On average, the stock market marches higher at a rate of roughly 10% per year.
That is more than enough to build significant wealth over time.
But I enjoy a challenge…
And what I enjoy even more than the stock market’s long march higher is beating the market.
To do that, you have to try harder and use different tools in your investing toolkit…
Investing in spinoffs is one strategy that has been proven over time to produce market-beating returns.
A spinoff happens when a parent company “spins off” one subsidiary or business unit into a stand-alone public company.
When the spinoff occurs, the shareholders of the parent company receive shares of this newly spun-off entity.
Companies spin off subsidiaries for a couple of reasons…
One is to rid the parent company of a noncore business so that it can focus on what it does best.
Another is to create value for shareholders. Management may believe that the subsidiary business will receive a better valuation as a standalone company.
Our opportunity as investors tends to arrive in the weeks and months immediately after the spinoff occurs.
Often, many institutional investors who receive shares of the spinoff business don’t want them.
They invested in the parent company, not this smaller subsidiary.
Sometimes the institutional investors aren’t even allowed to own shares of the spinoff company because their investing guidelines don’t let them own stocks under a certain size.
That is especially true when it is an exchange-traded fund (ETF) or index fund receiving the shares of the spinoff company.
The smaller spinoff company almost always won’t be a part of the specific index of stocks that the ETF or index fund is meant to track, so the spinoff company can’t be held.
The result of all of this is that the shares of the spinoff company often get sold off aggressively – not because of poor business performance, mind you, but just as a function of being a spinoff.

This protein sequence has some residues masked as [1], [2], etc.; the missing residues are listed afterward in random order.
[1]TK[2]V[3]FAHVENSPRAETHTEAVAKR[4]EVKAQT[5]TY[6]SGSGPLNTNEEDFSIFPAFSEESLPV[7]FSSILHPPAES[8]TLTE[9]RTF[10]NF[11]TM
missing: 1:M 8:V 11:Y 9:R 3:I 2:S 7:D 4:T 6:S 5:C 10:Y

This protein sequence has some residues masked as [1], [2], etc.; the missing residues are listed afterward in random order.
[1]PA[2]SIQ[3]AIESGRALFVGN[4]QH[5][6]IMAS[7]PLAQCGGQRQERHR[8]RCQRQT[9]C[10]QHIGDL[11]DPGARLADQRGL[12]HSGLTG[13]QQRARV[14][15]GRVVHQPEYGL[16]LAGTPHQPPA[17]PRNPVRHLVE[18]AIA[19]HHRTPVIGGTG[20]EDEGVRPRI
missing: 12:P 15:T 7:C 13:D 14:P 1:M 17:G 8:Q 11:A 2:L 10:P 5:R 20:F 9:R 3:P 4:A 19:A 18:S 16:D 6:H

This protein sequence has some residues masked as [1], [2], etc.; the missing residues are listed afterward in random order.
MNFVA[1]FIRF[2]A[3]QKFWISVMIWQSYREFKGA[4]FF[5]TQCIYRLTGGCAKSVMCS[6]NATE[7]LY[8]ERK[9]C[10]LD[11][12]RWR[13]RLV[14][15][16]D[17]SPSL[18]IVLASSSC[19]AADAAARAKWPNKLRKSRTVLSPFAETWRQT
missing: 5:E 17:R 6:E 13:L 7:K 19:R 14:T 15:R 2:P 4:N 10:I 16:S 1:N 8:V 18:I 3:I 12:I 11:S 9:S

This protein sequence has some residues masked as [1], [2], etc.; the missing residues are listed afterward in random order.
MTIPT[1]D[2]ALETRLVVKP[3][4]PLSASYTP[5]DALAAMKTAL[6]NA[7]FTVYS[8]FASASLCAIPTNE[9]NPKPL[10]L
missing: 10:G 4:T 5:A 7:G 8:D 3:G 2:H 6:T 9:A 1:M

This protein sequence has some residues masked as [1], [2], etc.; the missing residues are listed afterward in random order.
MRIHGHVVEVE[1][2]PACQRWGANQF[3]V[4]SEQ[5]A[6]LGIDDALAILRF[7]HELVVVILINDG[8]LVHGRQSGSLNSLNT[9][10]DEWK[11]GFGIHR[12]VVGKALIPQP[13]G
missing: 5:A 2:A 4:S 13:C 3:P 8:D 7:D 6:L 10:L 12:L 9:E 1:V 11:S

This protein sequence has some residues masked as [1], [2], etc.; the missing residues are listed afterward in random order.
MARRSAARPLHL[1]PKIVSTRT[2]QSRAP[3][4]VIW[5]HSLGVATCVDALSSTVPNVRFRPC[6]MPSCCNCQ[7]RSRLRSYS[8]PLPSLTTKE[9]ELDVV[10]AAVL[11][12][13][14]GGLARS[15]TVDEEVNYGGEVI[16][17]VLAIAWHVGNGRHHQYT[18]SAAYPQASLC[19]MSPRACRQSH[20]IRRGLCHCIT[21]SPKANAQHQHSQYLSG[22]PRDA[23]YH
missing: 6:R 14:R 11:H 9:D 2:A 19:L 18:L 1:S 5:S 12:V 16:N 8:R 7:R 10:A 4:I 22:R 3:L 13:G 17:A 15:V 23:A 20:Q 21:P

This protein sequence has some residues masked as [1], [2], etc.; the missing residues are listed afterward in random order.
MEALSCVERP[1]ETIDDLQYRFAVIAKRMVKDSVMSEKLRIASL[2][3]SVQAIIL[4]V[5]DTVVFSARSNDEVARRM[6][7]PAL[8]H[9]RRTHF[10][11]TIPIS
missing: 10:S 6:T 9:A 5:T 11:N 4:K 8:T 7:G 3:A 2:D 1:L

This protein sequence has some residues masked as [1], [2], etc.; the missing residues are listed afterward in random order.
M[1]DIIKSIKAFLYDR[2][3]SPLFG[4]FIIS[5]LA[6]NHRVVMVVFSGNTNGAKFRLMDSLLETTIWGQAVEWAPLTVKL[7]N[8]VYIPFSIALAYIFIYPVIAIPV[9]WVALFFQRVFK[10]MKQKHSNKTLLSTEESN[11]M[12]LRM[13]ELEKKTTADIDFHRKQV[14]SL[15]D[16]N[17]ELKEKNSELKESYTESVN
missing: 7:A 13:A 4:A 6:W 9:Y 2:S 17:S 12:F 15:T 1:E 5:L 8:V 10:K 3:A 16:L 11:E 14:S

Anytime widespread selling of a company’s shares occurs due to something other than underlying business performance, that is the sound of opportunity knocking.
This creates obvious potential for an investor who is paying attention to move in and scoop up shares of an undervalued spinoff company.
And the historical data supports the theory…
Purdue University conducted a comprehensive study of spinoffs over the 36-year period between January 1965 and December 2000.
The study looked at 311 different spinoffs and compared how those companies performed with how businesses of a similar size performed in the same sector.
The results were compelling…
In just the first 12 months following their spinoffs, these 311 companies outperformed their benchmark companies by a whopping 20%.
That isn’t modest outperformance – that is outperformance by a huge margin.
Another spinoff study in 1988 at Penn State University drew similar conclusions.
That Penn State study found that the shares of spinoff companies outperformed both their peers and the overall market by 10% annually in their first three years.
Again, that is a wide level of outperformance.
With data like that, you can bet I’m constantly watching companies that are spinning out subsidiaries.
The next time I see one that looks especially interesting, I’ll share it with you.